The supposed apostle wants to send Timothy to the Philippians (2:19) so that he can find out how they are doing – just as he sends Tychicus to the Colossians so that he too can find out how they are doing; he recommends Epaphroditus to the Philippians just as he recommends the deacons to the Corinthians; the epistle is even so dependent on its original that in the same breath in which it recommends only Epaphroditus to its readers, it speaks as if it has several people to recommend to them *); and finally, when Epaphroditus of the Philippians was in the service of the apostle (2:30) and he lacked the help of his compatriots, he “made up for the deficiency” – a false imitation of the remark in 1 Corinthians (16:17) that the deacons made up for the deficiency of their community in general.

*) Phil 2:29 προσδέχεσθε οὖν αὐτὸν . . . . . καὶ τοὺς τοιούτους ἐντίμους ἔχετε
1 Cor. 16:18 [corrected from 16:8] ἐπιγινώσκετε οὖν τοὺς τοιούτους


The Paul of the Philippians strives (E. 3:10) to know the Lord and “the fellowship of His sufferings, if by any means he may attain unto the resurrection of the dead.” This is a highly confused and uncertain imitation of that passage in the Second Epistle to the Corinthians where the apostle (C. 4:10) boasts with complete confidence that he carries about in his body “the dying of the Lord Jesus, that the life also of Jesus might be made manifest in our body.”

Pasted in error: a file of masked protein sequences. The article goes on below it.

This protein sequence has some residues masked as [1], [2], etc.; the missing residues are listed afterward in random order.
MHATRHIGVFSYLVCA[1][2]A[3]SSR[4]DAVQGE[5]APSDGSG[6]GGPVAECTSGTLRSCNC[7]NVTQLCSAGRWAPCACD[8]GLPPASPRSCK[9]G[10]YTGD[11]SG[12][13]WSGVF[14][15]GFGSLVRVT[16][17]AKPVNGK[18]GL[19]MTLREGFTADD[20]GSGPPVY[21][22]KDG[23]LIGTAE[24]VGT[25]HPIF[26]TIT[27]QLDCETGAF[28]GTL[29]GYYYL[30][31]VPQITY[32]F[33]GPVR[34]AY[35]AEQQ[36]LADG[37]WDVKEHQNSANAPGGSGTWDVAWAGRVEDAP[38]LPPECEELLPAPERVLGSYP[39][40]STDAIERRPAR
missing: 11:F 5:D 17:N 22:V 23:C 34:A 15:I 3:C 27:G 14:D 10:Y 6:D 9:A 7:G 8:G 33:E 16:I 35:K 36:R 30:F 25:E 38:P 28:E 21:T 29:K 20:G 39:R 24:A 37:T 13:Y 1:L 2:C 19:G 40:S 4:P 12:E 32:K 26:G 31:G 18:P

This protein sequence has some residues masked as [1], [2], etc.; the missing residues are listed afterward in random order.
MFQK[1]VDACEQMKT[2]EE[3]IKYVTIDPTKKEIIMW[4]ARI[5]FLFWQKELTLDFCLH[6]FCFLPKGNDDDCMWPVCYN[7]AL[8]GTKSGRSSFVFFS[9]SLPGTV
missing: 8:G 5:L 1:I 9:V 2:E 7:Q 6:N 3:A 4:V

The Christ of the Philippians will (at the resurrection, C. 3:21) “transform our lowly body, that it may be conformed to His glorious body, according to the working by which He is able even to subdue all things to Himself.” This is an irrelevant reflection on the all-conquering and subduing power that the Lord in the First Epistle to the Corinthians demonstrates in his struggle against all the enemies of God, including death (1 Cor. 15:25-28).

The Paul of the Philippians also wants to fight with the Jews, but his polemic and language are so uncertain that it cannot even be determined whether he wants to fight against real Jews or Jews who have turned to Christianity. He wants (C. 3:18) to fight against the enemies of the cross of Christ like the apostle of the other letters, but he remains at the level of intention, and can only refer to having often spoken to his readers about these shameless ones, and can only attest to speaking of them “now with tears.” The more abstract his intention is, the more he can only rely on throwing exaggerating insults (C. 3:2): “Look out for the dogs, look out for the mutilation” (that is, not circumcision, because we are the circumcision, who worship God in the spirit) – his boast that he can boast more about the flesh than anyone else (C. 3:4) is borrowed from the Second Epistle to the Corinthians (C. 11:18, 22) – and the note that he is of the tribe of Benjamin (C. 3:5) is from the Epistle to the Romans (C. 11:2).


He knows the Letter to the Romans and would like to give its dialectics in brief – but his consciousness is already too rigidly dogmatic, his language too ungainly, for his reproduction to consist of anything other than a clumsy combination of cliches. His sentence (3:9) “That I may be found in Christ, not having my own righteousness which is from the law, but that which is through faith in Christ, the righteousness which is from God by faith” we need to add to with the cumbersome antithesis “not my own righteousness which is from the law,” and the laborious double explanation of true righteousness, just to let the compiler characterize himself. *)